Where Have All the Heroes Gone?

Published online: Feb 18, 2022 Below the Surface Tyrell Marchant, editor
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This column appears in the February 2022 issue of Potato Grower.

The other day, something about an upcoming President’s Day sale came on the radio. It set me to thinking about the holiday and what it represents, aside from the obvious plethora of three-day sales at your favorite stores. I thought about Washington and Lincoln, and all the good they did in the world, and how cool it is to have a day to remember those heroes.

Then I started thinking about all the other heroes of the past—the explorers and astronauts, warriors and generals, teachers and trailblazers. Then I started wondering, Is there anyone around these days like that? Anyone with the charisma, cachet and yes-it-was-me-who-chopped-down-the-cherry-tree goodness that every hero needs? My generation’s heroes are Harry Potter and Katniss Everdeen and Kobe Bryant. As celebrated as these white knights are, it’s difficult to imagine a world where any of them occupies his or her own official square on the calendar. Theme parks? Sure. Federal holidays? Not a chance.

All of which begs the question: Where have all the heroes gone? Does anybody today even semi-justifiably get tagged with the hero’s label from the lion’s share of population? I might be wrong, but I’m not sure anyone in the public eye right now fits the bill.

Maybe the folks doing the most good in high-profile positions are just trying to keep a low profile, wary of stepping on the land mines of distrust and excoriation so prevalent in the cable news cycle, social media and, increasingly, the very minds of the public. I can’t say that I blame them; it’s not an easy time to be a hero.

It may simply be the case that the world has matured (or jaded itself) past the age of heroes. Perhaps we really never will see the likes of Washington and Lincoln, Patton and MacArthur, Lewis and Clark again. We might never again get the chance to collectively experience someone like Amelia Earhart or Jackie Robinson or even John Wayne. And it’s a little sad.

It’s a little sad, but it’s also okay. And as I once read somewhere, “sometimes you gotta take okay, because it’s way better than terrible and can sometimes turn into pretty darn great.” It’s okay because those kinds of people—the heroic kinds—are still around, even if they’re not as conspicuous and universally adored as they once were. I wouldn’t go so far as to call them common, but if you take the time to look, you’ll find they’re scattered all over the place.

He’s up and moving by 5:30 every morning, the thermos in his hand full of scalding coffee as black as a moonless night. Thanks to fancy apps and technology he couldn’t have dreamed of even a few years ago, he doesn’t need to drive around and check every pivot. But he fires up the ol’ Cummins and does it anyway, because these early morning rounds, when the only sounds are the growl of the diesel engine and the chaotic harmonies of songbirds, are good for his soul.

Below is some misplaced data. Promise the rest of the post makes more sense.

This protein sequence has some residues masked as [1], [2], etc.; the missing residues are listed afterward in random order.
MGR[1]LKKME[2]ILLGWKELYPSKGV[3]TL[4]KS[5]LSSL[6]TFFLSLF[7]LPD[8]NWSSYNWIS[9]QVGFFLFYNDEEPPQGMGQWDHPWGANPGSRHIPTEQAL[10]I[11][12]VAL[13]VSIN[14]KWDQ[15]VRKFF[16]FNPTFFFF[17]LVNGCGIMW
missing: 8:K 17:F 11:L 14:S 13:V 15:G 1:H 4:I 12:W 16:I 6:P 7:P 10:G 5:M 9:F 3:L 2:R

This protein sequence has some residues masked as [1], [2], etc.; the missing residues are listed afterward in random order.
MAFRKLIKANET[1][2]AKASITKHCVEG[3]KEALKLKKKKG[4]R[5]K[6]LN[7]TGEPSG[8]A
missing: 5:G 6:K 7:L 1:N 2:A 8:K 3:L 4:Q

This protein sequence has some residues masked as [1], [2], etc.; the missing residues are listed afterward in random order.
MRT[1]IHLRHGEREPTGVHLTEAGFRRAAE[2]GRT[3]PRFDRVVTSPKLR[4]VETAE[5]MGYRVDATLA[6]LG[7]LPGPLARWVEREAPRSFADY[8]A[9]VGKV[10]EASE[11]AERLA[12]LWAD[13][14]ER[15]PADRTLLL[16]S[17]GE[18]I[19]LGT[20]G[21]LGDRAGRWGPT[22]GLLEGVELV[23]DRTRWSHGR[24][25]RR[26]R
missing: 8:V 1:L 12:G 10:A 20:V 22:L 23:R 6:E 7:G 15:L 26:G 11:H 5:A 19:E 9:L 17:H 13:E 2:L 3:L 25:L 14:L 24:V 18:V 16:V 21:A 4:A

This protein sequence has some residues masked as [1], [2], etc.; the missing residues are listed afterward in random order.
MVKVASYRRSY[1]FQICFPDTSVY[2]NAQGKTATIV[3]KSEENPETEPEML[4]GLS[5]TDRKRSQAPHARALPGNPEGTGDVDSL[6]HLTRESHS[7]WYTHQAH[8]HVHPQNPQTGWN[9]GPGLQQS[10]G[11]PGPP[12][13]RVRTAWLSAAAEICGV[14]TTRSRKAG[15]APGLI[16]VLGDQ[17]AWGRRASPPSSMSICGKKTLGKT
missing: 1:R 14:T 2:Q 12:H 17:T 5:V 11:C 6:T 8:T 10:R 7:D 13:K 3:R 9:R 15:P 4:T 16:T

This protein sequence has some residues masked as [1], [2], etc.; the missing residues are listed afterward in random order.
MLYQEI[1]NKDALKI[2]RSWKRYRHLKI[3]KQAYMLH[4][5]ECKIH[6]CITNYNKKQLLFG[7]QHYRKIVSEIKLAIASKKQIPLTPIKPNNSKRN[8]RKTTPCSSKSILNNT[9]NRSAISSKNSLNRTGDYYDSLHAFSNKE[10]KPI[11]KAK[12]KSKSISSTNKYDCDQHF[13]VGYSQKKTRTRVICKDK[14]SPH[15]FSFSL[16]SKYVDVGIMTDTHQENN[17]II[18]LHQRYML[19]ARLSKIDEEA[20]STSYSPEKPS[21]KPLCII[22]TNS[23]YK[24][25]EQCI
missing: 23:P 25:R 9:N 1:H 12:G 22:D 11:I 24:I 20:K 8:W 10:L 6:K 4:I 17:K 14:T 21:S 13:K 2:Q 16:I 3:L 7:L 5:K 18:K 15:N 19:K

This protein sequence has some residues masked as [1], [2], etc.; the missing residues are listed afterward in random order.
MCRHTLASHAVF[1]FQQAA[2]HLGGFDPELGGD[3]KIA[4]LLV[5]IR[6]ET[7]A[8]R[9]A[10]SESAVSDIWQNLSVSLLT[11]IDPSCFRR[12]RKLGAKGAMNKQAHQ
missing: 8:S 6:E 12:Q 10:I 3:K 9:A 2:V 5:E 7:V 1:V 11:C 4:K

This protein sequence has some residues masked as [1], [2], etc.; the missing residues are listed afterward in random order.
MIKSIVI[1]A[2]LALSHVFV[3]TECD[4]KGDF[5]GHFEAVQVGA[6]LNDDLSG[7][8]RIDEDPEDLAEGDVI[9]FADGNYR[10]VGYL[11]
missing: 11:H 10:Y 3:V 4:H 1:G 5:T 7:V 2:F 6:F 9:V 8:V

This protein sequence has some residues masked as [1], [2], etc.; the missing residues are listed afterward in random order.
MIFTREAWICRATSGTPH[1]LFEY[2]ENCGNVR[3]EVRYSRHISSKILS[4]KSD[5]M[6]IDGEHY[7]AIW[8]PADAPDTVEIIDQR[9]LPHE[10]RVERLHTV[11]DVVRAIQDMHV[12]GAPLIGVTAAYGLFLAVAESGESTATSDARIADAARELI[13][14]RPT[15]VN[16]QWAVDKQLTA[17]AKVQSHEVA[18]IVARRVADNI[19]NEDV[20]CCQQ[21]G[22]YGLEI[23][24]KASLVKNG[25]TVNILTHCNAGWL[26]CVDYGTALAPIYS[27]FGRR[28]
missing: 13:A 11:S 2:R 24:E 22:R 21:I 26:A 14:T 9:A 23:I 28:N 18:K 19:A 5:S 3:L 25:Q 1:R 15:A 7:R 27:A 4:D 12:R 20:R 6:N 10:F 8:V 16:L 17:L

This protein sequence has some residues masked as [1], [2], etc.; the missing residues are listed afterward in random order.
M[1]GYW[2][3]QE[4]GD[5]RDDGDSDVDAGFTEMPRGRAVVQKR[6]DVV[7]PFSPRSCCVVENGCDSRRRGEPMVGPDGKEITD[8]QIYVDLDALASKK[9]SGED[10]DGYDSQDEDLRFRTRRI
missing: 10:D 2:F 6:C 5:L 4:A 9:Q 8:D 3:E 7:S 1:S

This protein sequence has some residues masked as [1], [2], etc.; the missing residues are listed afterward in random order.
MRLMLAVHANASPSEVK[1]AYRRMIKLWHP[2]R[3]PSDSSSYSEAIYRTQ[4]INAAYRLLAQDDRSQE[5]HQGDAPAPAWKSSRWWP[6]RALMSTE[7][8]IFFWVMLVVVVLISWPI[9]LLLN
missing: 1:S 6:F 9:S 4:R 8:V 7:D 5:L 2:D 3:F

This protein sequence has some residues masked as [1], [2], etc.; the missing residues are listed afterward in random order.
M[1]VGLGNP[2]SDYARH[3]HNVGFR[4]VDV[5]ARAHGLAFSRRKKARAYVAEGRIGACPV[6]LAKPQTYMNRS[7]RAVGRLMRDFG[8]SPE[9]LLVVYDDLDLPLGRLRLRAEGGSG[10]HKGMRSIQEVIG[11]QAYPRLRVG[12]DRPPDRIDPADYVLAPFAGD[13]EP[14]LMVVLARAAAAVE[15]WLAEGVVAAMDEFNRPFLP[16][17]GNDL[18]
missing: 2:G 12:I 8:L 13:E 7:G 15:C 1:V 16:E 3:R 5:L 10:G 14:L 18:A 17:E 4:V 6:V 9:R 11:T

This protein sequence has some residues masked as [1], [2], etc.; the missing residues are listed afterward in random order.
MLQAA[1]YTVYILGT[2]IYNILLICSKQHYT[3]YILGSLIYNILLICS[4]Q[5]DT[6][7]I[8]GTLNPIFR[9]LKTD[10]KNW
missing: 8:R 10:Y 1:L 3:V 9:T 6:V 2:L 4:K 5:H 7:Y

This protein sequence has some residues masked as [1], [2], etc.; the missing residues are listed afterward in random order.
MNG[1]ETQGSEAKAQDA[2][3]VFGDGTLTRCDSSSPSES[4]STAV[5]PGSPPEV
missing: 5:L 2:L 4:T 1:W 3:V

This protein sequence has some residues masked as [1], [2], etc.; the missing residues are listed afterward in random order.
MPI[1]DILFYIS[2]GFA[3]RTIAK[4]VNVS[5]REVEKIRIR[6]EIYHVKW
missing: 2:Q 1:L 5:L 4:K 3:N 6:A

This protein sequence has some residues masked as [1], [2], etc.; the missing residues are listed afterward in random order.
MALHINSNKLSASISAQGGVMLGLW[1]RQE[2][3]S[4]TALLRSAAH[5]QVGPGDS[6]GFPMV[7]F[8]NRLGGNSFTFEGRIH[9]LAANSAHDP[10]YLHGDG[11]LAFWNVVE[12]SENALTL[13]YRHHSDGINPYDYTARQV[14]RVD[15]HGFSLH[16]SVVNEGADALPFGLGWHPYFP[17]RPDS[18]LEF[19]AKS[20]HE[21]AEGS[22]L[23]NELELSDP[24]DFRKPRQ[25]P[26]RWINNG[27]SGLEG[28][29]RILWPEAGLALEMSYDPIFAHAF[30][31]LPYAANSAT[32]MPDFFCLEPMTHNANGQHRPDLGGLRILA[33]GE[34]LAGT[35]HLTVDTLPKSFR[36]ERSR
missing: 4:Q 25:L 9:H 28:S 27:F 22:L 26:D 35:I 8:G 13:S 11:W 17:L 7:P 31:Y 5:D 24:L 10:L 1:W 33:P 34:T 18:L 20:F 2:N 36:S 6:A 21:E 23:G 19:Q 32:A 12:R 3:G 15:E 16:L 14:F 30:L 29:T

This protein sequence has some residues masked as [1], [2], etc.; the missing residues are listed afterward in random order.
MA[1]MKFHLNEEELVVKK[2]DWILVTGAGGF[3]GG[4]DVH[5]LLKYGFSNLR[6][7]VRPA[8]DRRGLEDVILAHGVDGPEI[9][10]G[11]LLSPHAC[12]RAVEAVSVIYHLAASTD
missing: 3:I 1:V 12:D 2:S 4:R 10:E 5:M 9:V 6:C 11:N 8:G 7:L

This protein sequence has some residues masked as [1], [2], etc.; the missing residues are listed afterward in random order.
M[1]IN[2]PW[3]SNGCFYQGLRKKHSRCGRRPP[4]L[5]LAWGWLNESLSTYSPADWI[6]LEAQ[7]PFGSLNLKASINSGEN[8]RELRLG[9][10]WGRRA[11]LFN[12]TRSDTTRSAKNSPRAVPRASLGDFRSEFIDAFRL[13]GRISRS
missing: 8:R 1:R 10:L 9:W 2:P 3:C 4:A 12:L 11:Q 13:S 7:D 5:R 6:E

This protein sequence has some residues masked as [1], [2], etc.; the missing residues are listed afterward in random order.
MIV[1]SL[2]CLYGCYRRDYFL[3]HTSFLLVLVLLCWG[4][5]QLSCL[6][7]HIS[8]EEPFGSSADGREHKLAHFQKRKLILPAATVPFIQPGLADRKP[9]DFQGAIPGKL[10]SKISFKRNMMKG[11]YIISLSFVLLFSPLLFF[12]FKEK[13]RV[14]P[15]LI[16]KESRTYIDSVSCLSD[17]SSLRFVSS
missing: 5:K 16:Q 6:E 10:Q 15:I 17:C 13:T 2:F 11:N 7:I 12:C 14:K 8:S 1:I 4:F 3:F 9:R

She’s kneeling on the living room carpet with a toddler, joyfully playing with Hot Wheels even as she longs for just a few moments of adult conversation. She’s simultaneously cooking spaghetti and helping a third-grader come to grips with how a so-called friend could be so darn mean. Later, she’s kneeling again, this time by her bed, pleading with God to protect those little ones and help them know how precious and loved they are.

He’s standing at the front of the chapel in a rented tux, acutely uncomfortable but absolutely beaming as his baby brother promises forever to a girl who graduated from a rival high school. He’s not sure what he’s ever done to merit the title “best man,” but Baby Bro can cite a hundred examples off the top of his head.

They’re in the front yard of the widow next door, hustling to shovel off last night’s snow before the school bus arrives.

They’re forming a mile-long caravan of tractors and diggers on the old highway, heading to the high country to help a 30-miles-distant neighbor get his spuds out of the ground before a late-September blizzard hits.

They’re in farmhouses and apartments, classrooms and living rooms, in the back 40 and in Marine platoons a million miles from home. They wear ball caps and hard hats and cowboy hats, Wrangler and Wells Lamont and even an ill-fitting suit if the occasion calls for it. They work and play and sweat and bleed and pray, neither asking for nor receiving much in the way of accolades, nameless except to those who matter most.

Legend has it that George Washington himself was once accused by a disappointed child of being “nothing but a man.” Legend has it that the general simply smiled and agreed.

After all, what’s more heroic than that?